@jan Mato, do you want me to stick with what I have already done as a baseline? :S I don't know if you've started on the shorthand transliterator or would mind if I tinkered some more.
I am considering shifting most of the lines clockwise 15 degrees (a 1 o'clock-to-9 o'clock stroke and a 1 o'clock-to-7 o'clock stroke); this is because I have found the straight vertical stroke to be difficult to write with what I already know how to, and I have better control in the 3rd quadrant than I anticipated, and I have seen the angle of some of the strokes in third quadrant vary quite a lot in some Gregg writers' handwriting so that I know it would probably work to have several strokes in this quadrant. So it seems like a steep and a somewhat less steep stroke are more manageable than the ideal straight up-and-down vertical stroke in my opinion. In addition the 9 o'clock-to-3 o'clock stroke and the 10 o'clock-to-4 o'clock stroke will be shifted to become the 10 o'clock-to-4 o'clock stroke and the 11 o'clock-to-5 o'clock stroke respectively. The straight ascender will more or less stay the same, by which I mean it will not become the 9 o'clock-to-3 o'clock stroke, it will still ascend; its angle can be underspecified because there is only one straight stroke in the 1st quadrant. The curves in the 1st and 3rd quadrants will stay the same but there will be 2 sets of curves in the 4th quadrant.
I also looked at how it effects the blends and I think it makes them more distinguishable and thus acceptable, which can only help when writing. This is the primary advantage of this proposal.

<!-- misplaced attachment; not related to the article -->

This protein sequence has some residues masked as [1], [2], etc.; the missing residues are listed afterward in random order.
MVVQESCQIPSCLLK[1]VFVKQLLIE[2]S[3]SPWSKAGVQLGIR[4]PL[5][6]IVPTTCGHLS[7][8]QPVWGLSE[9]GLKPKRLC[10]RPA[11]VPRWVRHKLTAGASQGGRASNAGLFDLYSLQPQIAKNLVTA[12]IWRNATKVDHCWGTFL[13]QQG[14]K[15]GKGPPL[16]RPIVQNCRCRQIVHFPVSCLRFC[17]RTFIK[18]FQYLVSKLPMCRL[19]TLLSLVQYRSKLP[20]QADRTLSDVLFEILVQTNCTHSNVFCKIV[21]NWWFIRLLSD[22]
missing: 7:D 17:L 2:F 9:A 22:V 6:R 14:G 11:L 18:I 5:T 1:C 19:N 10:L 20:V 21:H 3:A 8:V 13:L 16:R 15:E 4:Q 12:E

I have also considered changing the entire orientation of the writing to be primarily up-to-down, and secondarily left-to-right. This would make it more akin to the ancient chinese grass script shorthand than the modern shorthands which are disproportionately influenced by European writing conventions. It also seems reasonable to do something different than the Gregg script, which I have noted has more descenders than ascenders; why not mix it up and make the writing flow in the same direction as the strokes? In addition, when I used the word connectors the writing was still quite strongly downward-shifting. The secondary designation is based on the ascenders being written in a rightward motion so that if writing should drift, they will drift in a rightward direction (in other words, I am saying that it's OK to let connected writing drift into another column; Teeline shorthand allows this for instance; the overall proportions of left and right-flowing symbols in the language will be matched to letters in the proportion that allows the writing to pretty closely follow the line of writing.) However, if the direction of the ascenders were written towards the left, the skew would be to the left, and the Asian order of primarily up-to-down, and secondarily right-to-left would be favored. In addition, I could use a straight vertical in place of the word-space; this would be intuitive because it would be the same as jumping to a new word but while never lifting the pencil and dragging it on the paper. Overall, I think this will have better results because the symbol inventory for mapping letters is skewed towards descenders; it still has to be born out with more practice writing. It could work a lot better than the current layout. I may or may not reassign the symbols to other letters.